Welcome to Orange Pippin
If you are interested in apple varieties, pears, cherries or plums, or orchards where these fruits are grown, you have come to the right place.
- Information on over 600 apple varieties, with user reviews and a 'vote' feature.
- Listings for over 2,000 orchards, with easy to use search and mapping capabilities.
- Find orchards worldwide that grow an apple variety you may be looking for.
- Tree registry section with more than 4,000 individual trees registered, allowing growers to record their trees and log their blossom and harvest dates.
- Calendar of Apple Festivals and orchard events, if you are an event organisers send us details of your apple event.
- 800+ member forum board to discuss various topics surrounding orchards, apples and tree care.
Our website is named after England's most famous apple variety - Cox's Orange Pippin - widely regarded as the finest of all dessert apples.
'Pippin' is an old English word derived from the French word for 'seedling'. The same word can be seen in the modern French for a plant nursery or garden centre - 'pepiniere'. Like many old apple varieties Cox's Orange Pippin was discovered as a chance seedling.
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Recent visitor comments about listed varieties
|01 Feb 2016||SophieCALIFORNIA, United States|
Apple - KikuWas very "eh" about apples in general until I tried a kiku. All I can say is now I am a BIG FAN. Would recommend trying with peanut butter, I like Jiffy :] more >>
|01 Feb 2016||DonVIRGINIA, United States|
Apple - KikuWorld class eating apple. I found this in Kroger. These particular Kiku's were Giants- nearly twice as big as the Fuji's. Sweet, crunchy almost a meal in itself. I hope I can find more. more >>
|31 Jan 2016||DianeIA, United States|
Apple - HoneycrispI LOVE ? these Honeycrisp Apples. I started eating regular apples that my grocery store carried that we're already cut up. I came upon some Honeycrisp and that's when I was hooked on them. Don't thing I will eat another apples, but Honeycrisp. I eat 12 small apples a day at work and home. Does anyone know if this too many apples in a day? Is there any sodium in these, if so I will have to cut back. more >>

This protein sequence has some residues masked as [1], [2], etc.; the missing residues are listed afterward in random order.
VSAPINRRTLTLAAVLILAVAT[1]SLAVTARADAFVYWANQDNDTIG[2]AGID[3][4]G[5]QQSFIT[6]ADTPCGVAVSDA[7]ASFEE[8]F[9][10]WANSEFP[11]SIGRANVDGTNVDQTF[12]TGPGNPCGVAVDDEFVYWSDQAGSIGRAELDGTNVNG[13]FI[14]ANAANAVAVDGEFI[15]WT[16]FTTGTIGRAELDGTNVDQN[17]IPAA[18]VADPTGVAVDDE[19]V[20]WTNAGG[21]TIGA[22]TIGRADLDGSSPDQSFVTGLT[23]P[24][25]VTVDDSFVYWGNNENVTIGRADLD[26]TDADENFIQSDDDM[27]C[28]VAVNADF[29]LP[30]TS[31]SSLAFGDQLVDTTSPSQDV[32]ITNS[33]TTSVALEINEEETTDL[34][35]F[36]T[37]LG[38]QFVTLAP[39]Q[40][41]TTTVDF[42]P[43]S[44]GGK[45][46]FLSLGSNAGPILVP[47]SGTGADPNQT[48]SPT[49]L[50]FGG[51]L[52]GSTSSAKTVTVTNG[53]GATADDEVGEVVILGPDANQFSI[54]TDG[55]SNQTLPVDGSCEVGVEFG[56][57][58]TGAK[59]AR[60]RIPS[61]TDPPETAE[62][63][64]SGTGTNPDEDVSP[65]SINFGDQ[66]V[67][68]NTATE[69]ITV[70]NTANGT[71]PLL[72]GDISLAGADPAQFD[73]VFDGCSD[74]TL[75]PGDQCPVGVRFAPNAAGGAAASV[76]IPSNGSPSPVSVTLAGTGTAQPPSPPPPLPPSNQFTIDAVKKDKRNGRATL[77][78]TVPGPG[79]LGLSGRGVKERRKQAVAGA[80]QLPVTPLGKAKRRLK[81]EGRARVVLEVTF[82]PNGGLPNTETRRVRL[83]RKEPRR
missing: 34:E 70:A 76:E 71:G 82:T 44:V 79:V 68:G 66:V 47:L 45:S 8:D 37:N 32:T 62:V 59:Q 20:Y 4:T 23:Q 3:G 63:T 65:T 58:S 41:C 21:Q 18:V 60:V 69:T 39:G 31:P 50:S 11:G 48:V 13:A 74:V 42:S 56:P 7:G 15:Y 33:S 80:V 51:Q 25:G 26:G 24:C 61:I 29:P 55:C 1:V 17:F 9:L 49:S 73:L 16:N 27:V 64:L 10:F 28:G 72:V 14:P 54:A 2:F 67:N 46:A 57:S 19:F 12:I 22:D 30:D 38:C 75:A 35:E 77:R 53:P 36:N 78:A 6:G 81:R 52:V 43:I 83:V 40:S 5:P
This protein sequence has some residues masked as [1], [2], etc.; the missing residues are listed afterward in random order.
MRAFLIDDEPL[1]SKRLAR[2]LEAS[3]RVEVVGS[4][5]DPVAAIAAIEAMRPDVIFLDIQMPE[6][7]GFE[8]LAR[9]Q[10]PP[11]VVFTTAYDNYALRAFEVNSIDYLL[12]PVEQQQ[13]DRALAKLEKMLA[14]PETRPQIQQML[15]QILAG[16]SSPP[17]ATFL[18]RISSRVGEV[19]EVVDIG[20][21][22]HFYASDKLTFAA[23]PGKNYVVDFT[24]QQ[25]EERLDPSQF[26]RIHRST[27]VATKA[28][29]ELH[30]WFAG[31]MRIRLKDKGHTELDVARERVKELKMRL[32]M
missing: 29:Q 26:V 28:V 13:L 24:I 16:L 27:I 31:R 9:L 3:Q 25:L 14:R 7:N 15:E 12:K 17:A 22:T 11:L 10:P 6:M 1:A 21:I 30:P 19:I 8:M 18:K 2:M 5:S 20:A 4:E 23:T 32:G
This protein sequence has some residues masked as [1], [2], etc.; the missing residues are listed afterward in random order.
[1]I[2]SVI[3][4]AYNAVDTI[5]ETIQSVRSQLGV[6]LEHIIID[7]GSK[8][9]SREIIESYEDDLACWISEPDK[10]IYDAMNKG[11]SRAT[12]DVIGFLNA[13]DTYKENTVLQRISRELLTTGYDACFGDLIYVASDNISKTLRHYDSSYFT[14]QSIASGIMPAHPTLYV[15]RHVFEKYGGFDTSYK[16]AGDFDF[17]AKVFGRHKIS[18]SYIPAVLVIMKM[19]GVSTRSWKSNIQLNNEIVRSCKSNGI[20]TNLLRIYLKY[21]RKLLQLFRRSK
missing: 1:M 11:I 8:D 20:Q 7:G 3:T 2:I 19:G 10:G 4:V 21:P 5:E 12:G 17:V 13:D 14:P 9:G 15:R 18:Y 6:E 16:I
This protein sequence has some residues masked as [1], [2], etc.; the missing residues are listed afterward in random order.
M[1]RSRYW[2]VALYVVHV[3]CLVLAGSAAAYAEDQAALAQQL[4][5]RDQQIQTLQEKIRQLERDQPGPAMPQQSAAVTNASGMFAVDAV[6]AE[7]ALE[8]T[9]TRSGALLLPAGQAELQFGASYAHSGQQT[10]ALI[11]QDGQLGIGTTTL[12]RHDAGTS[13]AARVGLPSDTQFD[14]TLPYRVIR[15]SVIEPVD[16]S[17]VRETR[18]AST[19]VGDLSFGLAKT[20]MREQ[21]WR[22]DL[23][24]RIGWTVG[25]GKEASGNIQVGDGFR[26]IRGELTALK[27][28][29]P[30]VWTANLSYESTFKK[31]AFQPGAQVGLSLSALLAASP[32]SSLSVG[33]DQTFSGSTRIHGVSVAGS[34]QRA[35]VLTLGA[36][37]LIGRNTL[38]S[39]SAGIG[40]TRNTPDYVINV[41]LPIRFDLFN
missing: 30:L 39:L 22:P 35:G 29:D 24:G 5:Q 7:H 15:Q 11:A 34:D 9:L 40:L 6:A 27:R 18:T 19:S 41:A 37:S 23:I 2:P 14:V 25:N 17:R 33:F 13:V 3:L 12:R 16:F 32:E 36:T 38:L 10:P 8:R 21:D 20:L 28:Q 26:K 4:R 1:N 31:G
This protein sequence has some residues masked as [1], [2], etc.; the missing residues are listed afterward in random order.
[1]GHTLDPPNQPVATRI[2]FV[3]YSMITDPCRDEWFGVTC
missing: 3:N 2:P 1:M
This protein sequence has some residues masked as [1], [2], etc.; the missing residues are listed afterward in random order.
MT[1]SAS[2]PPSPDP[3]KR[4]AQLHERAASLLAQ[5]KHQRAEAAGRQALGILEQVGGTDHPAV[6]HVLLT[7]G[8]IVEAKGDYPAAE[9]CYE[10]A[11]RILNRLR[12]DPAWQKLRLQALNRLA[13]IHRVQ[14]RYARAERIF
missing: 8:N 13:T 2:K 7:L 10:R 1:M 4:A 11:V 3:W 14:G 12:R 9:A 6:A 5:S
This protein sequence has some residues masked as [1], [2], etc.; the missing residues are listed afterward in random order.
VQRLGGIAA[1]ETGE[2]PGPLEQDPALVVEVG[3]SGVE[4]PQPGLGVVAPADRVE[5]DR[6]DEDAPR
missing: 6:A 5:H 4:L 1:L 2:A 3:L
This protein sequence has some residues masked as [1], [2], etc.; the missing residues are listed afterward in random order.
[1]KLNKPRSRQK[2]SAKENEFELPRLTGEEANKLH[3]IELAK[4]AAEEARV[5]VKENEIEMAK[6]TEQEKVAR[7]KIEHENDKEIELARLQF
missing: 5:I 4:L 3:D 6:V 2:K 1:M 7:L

|29 Jan 2016||Stephan LorenzBRANDENBURG, Germany|
Apple - HolsteinThis variety is the originally called „Holsteiner Cox“ from the former historical region „Holstein“ in the northern of Germany. Meanwhile quite common on sale in super markets here. Some traders use this one as substitute for the famous Cox Orange Pippin. But they are more different than equal regarding the taste from my point of view even if the same family. Holstein is characterized by a richly spiced enjoyable acid if fully ripe which tends to be like its apple grand father Ribston Pippin as often assumed. The taste experience is amongst others very dependent on the storage conditions and the „right moment“. I would recommend to keep the bought ones cool and let the basic color change from green to a slight yellow. Eat them well cooled (around 50 °F / 10 °C) to get a fresh, juicy and dense flesh. You can also use this apple for pies, cakes or remove the core and directly bake it in an oven with a nut-butter-cream or almond paste filling (Don't forget the vanilla sauce for Christmas season). The skin remains comparatively fine while cooking. All in all this is definitely one of the most underestimated apples. more >>
|22 Jan 2016||GuestCALIFORNIA, United States|
Apple - AmbrosiaBought these by accident ($2.70 / lb kinda ritzy) but was blown away. I cook Red Delicious with ham and cheese. and eat Fuji fresh all the time, but these were really different. Crisp AND watery with subtle aromatic flavors and smells. Moderate sweetness, and zero tartness. Reminded me of eating a flowery (but crisp) watermelon. If you hate Granny Smith and other 'tarts' you will probably love these. Glad I bought them (once) but I'll stick with my 99 cent Fuji's. more >>